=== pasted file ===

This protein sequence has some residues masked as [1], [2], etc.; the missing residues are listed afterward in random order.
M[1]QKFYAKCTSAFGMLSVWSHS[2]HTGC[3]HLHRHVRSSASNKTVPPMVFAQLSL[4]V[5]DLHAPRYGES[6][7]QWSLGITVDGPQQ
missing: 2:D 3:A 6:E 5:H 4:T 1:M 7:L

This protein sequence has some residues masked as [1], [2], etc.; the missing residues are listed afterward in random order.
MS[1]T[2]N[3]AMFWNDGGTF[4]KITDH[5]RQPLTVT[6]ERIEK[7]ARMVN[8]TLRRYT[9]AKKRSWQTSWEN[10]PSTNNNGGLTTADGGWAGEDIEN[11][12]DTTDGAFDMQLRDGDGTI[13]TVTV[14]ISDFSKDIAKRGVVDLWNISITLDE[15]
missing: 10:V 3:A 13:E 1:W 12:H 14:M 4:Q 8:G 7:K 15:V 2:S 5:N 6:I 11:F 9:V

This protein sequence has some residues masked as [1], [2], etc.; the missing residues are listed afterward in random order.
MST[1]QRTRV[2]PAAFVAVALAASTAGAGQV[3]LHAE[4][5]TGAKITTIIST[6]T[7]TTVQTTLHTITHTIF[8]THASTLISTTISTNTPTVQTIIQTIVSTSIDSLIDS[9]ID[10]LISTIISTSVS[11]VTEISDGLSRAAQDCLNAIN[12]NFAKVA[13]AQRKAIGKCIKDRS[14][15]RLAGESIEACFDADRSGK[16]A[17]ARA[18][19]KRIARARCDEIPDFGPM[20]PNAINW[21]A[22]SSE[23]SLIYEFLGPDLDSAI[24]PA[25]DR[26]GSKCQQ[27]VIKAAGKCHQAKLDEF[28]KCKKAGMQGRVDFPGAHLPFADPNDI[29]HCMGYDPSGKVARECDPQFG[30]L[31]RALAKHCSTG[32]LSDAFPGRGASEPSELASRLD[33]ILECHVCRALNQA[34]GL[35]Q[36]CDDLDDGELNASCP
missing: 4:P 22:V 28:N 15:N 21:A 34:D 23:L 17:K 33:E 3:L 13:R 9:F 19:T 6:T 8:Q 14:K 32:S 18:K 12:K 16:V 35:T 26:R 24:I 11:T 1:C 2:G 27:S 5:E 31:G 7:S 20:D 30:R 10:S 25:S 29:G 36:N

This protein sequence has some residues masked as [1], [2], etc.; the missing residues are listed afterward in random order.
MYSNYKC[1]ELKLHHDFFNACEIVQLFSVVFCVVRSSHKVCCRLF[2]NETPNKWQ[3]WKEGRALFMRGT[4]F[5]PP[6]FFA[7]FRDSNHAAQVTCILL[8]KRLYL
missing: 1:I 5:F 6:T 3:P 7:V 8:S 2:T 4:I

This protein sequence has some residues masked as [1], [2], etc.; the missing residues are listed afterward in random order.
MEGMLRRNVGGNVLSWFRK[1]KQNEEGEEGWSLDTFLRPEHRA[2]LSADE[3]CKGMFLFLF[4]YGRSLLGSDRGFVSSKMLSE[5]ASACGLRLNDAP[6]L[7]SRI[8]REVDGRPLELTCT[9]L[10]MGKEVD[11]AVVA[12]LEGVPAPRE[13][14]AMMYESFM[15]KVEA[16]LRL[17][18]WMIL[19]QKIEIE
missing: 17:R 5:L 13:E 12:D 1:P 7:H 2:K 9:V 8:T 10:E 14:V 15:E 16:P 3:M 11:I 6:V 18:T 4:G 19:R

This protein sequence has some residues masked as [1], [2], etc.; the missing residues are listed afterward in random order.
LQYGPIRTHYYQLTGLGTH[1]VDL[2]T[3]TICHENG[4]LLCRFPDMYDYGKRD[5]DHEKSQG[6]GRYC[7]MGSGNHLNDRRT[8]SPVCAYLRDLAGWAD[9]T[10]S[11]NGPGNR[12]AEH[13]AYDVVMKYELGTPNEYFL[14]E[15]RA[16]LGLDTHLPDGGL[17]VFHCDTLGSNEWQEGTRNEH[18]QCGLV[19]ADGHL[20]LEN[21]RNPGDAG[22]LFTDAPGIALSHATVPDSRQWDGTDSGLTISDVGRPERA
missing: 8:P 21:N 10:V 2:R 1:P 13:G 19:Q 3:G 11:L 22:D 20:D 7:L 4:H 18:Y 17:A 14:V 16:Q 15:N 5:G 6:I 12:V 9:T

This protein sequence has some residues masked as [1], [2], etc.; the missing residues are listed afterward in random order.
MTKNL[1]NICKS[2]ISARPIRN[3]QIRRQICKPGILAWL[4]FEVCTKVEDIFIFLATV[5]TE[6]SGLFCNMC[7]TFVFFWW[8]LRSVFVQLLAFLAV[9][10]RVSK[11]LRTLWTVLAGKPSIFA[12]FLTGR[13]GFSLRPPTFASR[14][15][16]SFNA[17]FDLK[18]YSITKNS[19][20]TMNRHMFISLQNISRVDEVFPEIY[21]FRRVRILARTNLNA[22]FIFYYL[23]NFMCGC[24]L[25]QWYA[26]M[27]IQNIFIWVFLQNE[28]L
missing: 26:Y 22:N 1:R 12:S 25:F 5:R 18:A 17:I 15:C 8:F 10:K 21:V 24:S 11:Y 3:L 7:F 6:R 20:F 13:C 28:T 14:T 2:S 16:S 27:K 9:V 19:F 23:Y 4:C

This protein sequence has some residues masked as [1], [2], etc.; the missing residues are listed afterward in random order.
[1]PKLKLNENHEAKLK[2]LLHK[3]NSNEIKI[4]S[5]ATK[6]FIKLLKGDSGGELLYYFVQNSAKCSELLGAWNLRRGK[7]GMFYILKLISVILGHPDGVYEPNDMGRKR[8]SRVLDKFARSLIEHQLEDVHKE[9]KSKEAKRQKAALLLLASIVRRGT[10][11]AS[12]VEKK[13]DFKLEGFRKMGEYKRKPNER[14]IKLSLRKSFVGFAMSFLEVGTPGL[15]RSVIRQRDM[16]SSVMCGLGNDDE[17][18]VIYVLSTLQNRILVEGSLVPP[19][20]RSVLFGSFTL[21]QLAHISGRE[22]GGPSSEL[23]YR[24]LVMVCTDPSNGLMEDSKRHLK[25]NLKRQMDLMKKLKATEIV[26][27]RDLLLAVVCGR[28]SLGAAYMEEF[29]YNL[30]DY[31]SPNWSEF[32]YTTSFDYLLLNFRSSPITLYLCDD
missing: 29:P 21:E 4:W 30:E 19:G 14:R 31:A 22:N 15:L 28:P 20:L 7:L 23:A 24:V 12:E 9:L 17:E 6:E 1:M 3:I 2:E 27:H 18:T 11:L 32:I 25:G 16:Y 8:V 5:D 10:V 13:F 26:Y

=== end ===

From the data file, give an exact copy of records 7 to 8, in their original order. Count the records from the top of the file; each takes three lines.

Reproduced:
This protein sequence has some residues masked as [1], [2], etc.; the missing residues are listed afterward in random order.
MTKNL[1]NICKS[2]ISARPIRN[3]QIRRQICKPGILAWL[4]FEVCTKVEDIFIFLATV[5]TE[6]SGLFCNMC[7]TFVFFWW[8]LRSVFVQLLAFLAV[9][10]RVSK[11]LRTLWTVLAGKPSIFA[12]FLTGR[13]GFSLRPPTFASR[14][15][16]SFNA[17]FDLK[18]YSITKNS[19][20]TMNRHMFISLQNISRVDEVFPEIY[21]FRRVRILARTNLNA[22]FIFYYL[23]NFMCGC[24]L[25]QWYA[26]M[27]IQNIFIWVFLQNE[28]L
missing: 26:Y 22:N 1:R 12:S 25:F 5:R 18:A 17:I 15:C 8:F 10:K 21:V 24:S 11:Y 3:L 7:F 6:R 20:F 13:C 28:T 14:T 2:S 16:S 27:K 9:V 19:F 23:Y 4:C

This protein sequence has some residues masked as [1], [2], etc.; the missing residues are listed afterward in random order.
[1]PKLKLNENHEAKLK[2]LLHK[3]NSNEIKI[4]S[5]ATK[6]FIKLLKGDSGGELLYYFVQNSAKCSELLGAWNLRRGK[7]GMFYILKLISVILGHPDGVYEPNDMGRKR[8]SRVLDKFARSLIEHQLEDVHKE[9]KSKEAKRQKAALLLLASIVRRGT[10][11]AS[12]VEKK[13]DFKLEGFRKMGEYKRKPNER[14]IKLSLRKSFVGFAMSFLEVGTPGL[15]RSVIRQRDM[16]SSVMCGLGNDDE[17][18]VIYVLSTLQNRILVEGSLVPP[19][20]RSVLFGSFTL[21]QLAHISGRE[22]GGPSSEL[23]YR[24]LVMVCTDPSNGLMEDSKRHLK[25]NLKRQMDLMKKLKATEIV[26][27]RDLLLAVVCGR[28]SLGAAYMEEF[29]YNL[30]DY[31]SPNWSEF[32]YTTSFDYLLLNFRSSPITLYLCDD
missing: 29:P 21:E 4:W 30:E 19:G 14:R 31:A 22:N 15:L 28:P 20:L 7:L 23:A 24:V 12:E 9:L 17:E 6:E 1:M 3:I 2:E 27:H 18:T 11:L 32:I 25:G 16:Y 8:V 5:D 10:V 13:F 26:Y